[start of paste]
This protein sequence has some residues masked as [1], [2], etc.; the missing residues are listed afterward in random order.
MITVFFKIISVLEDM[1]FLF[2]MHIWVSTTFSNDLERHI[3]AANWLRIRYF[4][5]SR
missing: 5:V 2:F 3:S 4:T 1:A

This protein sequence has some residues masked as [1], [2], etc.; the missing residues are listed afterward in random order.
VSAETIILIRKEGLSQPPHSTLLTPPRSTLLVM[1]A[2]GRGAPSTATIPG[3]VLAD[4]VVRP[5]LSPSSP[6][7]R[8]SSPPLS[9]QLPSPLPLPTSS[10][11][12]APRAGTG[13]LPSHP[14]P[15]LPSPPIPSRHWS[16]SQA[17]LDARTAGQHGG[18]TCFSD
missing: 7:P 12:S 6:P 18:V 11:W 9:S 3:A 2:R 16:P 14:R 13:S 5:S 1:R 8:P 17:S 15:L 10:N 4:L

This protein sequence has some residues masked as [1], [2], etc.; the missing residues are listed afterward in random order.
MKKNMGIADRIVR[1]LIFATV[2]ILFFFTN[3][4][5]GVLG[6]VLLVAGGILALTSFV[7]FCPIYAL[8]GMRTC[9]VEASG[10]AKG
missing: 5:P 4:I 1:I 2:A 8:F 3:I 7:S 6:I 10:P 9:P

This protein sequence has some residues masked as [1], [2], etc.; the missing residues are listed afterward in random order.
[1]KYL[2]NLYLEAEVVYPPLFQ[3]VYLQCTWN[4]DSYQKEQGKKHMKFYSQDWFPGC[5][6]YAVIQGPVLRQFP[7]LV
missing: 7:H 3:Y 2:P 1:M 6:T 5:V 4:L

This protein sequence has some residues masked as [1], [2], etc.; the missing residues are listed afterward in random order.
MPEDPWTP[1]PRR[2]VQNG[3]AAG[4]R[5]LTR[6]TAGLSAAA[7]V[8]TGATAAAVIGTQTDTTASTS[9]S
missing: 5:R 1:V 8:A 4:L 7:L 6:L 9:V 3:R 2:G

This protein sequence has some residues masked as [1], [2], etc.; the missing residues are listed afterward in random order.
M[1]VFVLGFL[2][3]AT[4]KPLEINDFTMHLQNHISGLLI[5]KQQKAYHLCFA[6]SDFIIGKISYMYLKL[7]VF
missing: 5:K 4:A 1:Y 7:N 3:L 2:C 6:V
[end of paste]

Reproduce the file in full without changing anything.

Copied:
This protein sequence has some residues masked as [1], [2], etc.; the missing residues are listed afterward in random order.
MITVFFKIISVLEDM[1]FLF[2]MHIWVSTTFSNDLERHI[3]AANWLRIRYF[4][5]SR
missing: 5:V 2:F 3:S 4:T 1:A

This protein sequence has some residues masked as [1], [2], etc.; the missing residues are listed afterward in random order.
VSAETIILIRKEGLSQPPHSTLLTPPRSTLLVM[1]A[2]GRGAPSTATIPG[3]VLAD[4]VVRP[5]LSPSSP[6][7]R[8]SSPPLS[9]QLPSPLPLPTSS[10][11][12]APRAGTG[13]LPSHP[14]P[15]LPSPPIPSRHWS[16]SQA[17]LDARTAGQHGG[18]TCFSD
missing: 7:P 12:S 6:P 18:V 11:W 9:S 3:A 2:R 16:P 14:R 13:S 5:S 1:R 8:P 17:S 15:L 10:N 4:L

This protein sequence has some residues masked as [1], [2], etc.; the missing residues are listed afterward in random order.
MKKNMGIADRIVR[1]LIFATV[2]ILFFFTN[3][4][5]GVLG[6]VLLVAGGILALTSFV[7]FCPIYAL[8]GMRTC[9]VEASG[10]AKG
missing: 5:P 4:I 1:I 2:A 8:F 3:I 7:S 6:I 10:P 9:P

This protein sequence has some residues masked as [1], [2], etc.; the missing residues are listed afterward in random order.
[1]KYL[2]NLYLEAEVVYPPLFQ[3]VYLQCTWN[4]DSYQKEQGKKHMKFYSQDWFPGC[5][6]YAVIQGPVLRQFP[7]LV
missing: 7:H 3:Y 2:P 1:M 6:T 5:V 4:L

This protein sequence has some residues masked as [1], [2], etc.; the missing residues are listed afterward in random order.
MPEDPWTP[1]PRR[2]VQNG[3]AAG[4]R[5]LTR[6]TAGLSAAA[7]V[8]TGATAAAVIGTQTDTTASTS[9]S
missing: 5:R 1:V 8:A 4:L 7:L 6:L 9:V 3:R 2:G

This protein sequence has some residues masked as [1], [2], etc.; the missing residues are listed afterward in random order.
M[1]VFVLGFL[2][3]AT[4]KPLEINDFTMHLQNHISGLLI[5]KQQKAYHLCFA[6]SDFIIGKISYMYLKL[7]VF
missing: 5:K 4:A 1:Y 7:N 3:L 2:C 6:V